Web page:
A newsy week gave the entertainment news magazines a bump in the week ended June 21 while most of the rest of syndication lagged.
With coverage of Rachel Dolezal, who pretended to be African American while presiding over the Spokane, Wash., branch of the NAACP; Brian Williams’ demotion to MSNBC and Donald Trump’s entry into the presidential race, CBS Television Distribution’s Entertainment Tonight clocked its best ratings in four weeks with 7% spike to 3.0 live plus same day household rating, according to Nielsen Media Research. That tied sister show Inside Edition for the category lead. Inside Edition, which beat ET for the first time in many years in the prior week, added 3% for the week.
Warner Bros.’ TMZ, which doesn’t cover news stories like the above, was the only top-tier magazine to lose ground, sliding 6% to a new season low 1.6. NBCUniversal’s Access Hollywood heated up 7% to tie TMZ for the first time since January. Access gained 14% compared to last year, the largest annual gain in the genre. Warner Bros.’ Extra, which was preempted in 84 markets on one or more days due to sports, held steady at a 1.3 and grew 8% from last year at this time, tying CTD’s The Insider, which advanced 8% for both the week and the year.
Twentieth’s Dish Nation was flat at a 1.0 for the fifth week in a row, while Trifecta’s OK! TV dropped 33% to a 0.2 from a 0.3.
Debmar-Mercury’s Family Feud, which led all of syndication and games in the prior week for the first time ever, dipped 3% to a 5.9 to land in a three-way tie for first place in the category. CTD’s Wheel of Fortune faded 2% to a new season low, while CTD’s Jeopardy! was steady. Year to year, Feud climbed 23%, Jeopardy! added 2% and Wheel was flat.
Alone and far back in second place, Disney-ABC’s Who Wants to Be a Millionaire fell back to its all-time low 1.6 for the eighth time in nine week, losing 6% for the week and 20% for the year. Debmar-Mercury’s Celebrity Name Game slumped 8% to a 1.2.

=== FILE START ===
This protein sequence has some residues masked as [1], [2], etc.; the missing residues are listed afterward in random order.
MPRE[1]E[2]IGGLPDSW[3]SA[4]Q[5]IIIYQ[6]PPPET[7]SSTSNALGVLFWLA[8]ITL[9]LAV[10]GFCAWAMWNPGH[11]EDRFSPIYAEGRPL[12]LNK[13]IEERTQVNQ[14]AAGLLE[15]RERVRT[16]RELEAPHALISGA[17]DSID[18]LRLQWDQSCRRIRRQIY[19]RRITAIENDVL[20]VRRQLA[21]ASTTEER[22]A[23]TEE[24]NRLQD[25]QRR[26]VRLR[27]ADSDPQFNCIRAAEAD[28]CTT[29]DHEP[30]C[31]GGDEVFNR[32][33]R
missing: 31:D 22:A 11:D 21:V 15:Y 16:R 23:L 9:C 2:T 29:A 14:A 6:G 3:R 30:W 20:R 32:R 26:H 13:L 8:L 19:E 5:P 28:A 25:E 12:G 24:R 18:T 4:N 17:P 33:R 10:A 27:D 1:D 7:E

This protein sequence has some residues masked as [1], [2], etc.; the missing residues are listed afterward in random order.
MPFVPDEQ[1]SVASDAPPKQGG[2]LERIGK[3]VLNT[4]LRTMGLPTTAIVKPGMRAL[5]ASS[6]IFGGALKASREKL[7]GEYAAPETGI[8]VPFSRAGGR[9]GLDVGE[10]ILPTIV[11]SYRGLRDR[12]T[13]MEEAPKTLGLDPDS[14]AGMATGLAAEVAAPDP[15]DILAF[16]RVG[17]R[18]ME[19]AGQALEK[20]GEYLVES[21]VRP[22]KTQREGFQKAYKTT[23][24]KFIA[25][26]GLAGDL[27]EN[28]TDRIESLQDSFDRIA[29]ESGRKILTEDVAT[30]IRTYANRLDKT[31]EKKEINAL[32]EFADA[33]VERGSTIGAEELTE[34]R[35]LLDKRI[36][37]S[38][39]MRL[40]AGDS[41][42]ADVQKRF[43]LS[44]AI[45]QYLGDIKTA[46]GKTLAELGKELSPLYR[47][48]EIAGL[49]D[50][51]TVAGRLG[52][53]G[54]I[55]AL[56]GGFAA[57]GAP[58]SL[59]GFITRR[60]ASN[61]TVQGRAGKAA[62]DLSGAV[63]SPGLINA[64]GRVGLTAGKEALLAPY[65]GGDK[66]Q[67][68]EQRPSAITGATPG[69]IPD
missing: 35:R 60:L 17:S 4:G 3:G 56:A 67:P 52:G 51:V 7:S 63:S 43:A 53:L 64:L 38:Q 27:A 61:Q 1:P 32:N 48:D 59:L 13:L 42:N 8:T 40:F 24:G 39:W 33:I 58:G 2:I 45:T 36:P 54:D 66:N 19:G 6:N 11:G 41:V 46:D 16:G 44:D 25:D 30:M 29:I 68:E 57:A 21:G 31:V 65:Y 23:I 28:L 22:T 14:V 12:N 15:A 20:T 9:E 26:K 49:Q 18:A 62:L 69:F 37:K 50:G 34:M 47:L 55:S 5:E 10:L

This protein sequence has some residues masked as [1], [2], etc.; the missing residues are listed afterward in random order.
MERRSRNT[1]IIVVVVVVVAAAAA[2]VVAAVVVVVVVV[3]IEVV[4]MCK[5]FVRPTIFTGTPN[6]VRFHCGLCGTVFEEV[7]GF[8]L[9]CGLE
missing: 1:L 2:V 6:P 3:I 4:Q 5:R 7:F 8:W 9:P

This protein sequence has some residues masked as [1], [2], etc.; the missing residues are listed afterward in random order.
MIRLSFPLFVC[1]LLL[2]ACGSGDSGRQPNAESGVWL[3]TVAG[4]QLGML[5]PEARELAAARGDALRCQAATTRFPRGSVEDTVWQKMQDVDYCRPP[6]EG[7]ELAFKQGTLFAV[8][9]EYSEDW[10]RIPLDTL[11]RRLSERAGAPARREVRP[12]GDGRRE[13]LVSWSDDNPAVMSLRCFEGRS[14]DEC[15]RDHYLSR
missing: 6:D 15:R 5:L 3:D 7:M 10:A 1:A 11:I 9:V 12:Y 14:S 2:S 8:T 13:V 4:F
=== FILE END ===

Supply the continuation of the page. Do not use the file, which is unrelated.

Meanwhile, MGM’s video variety show RightThisMinute was unchanged at a 1.4.
In daytime, only three shows — Wendy Williams, Dr. Oz and Rachel Ray — were up from the prior week.
Debmar-Mercury’s Wendy remained in originals for the week and as a result strengthened 7% to a 1.6. Sony Pictures Television’s Dr. Oz rebounded 8% to a 1.3, with a mix of originals and repeats, tying CTD's Rachael Ray, which rose 8% with a full week of reruns. Rachael also had daytime’s largest annual increase, growing 18%.
CTD’s Dr. Phil and Disney-ABC’s Live with Kelly and Michael remained tied atop talk. Phil was steady for the week at a 2.7, while climbing 8% from last year despite being in reruns. Live also held steady and improved 4% from last year. Among daytime’s key demographic of women 25-54, Live led with a 1.4, up 8% from the prior session.
Warner Bros.’ Ellen DeGeneres tumbled 13% to a new season-low 2.0 in an all-repeat week. NBCU’s Maury dipped 5% to a 1.8. NBCU’s Steve Harvey slipped 6% to a 1.7. NBCU’s Jerry Springer and NBCU’s Steve Wilkos remained tied at a 1.3.
Warner Bros.' The Real and NBCU’s Meredith Vieira both dropped 10% to land in a three-way tie with CTD’s The Doctors at a 0.9.
CTD’s Judge Judy eased 5% to a 5.7 to lead the court shows. Judy’s rookie hit Hot Bench, in repeats, was steady at a 2.0, tying Ellen as daytime’s number-four ranked show among households.
Warner Bros.’ People’s Court was unchanged at a third-place 1.7. Twentieth’s Divorce Court sagged 7% to a new season-low 1.3. Warner Bros.’ Judge Mathis remained at its season-low 1.2 for the second week in a row. MGM’s Paternity Court sank 9% to a new season-low 1.0, while Trifecta’s freshman Judge Faith was flat at a 0.7.
Warner Bros.’ off-net leader The Big Bang Theory dipped below the 5.0 rating level for the first time in years to decline 4% to a new season-low 4.9. Twentieth’s Modern Family fell 3% to a 3.2. Warner Bros.’ Two and a Half Men and Twentieth’s Family Guy stayed at a 2.8 and 2.4, respectively. Twentieth’s How I Met Your Mother moved up 5% to a 2.2. Warner Bros.’ freshman Mike & Molly lost 9% to a 2.1. SPT’s Seinfeld was steady at a 1.9. Warner Bros.’ The Middle marched ahead 12% to a 1.9, tying Seinfeld. Twentieth’s The Cleveland Show weakened 6% to a 1.6, while Twentieth’s King of the Hill declined 7% to a 1.4.
Contributing editor Paige Albiniak has been covering the business of television for nearly 25 years. She is a longtime contributor to Next TV, Broadcasting + Cable and Multichannel News. She concurrently serves as editorial director for entertainment marketing association Promax. She has written for such publications as TVNewsCheck, The New York Post, Variety, CBS Watch and more. Albiniak was B+C’s Los Angeles bureau chief from September 2002 to 2004, and an associate editor covering Congress and lobbying for the magazine in Washington, D.C., from January 1997-September 2002.
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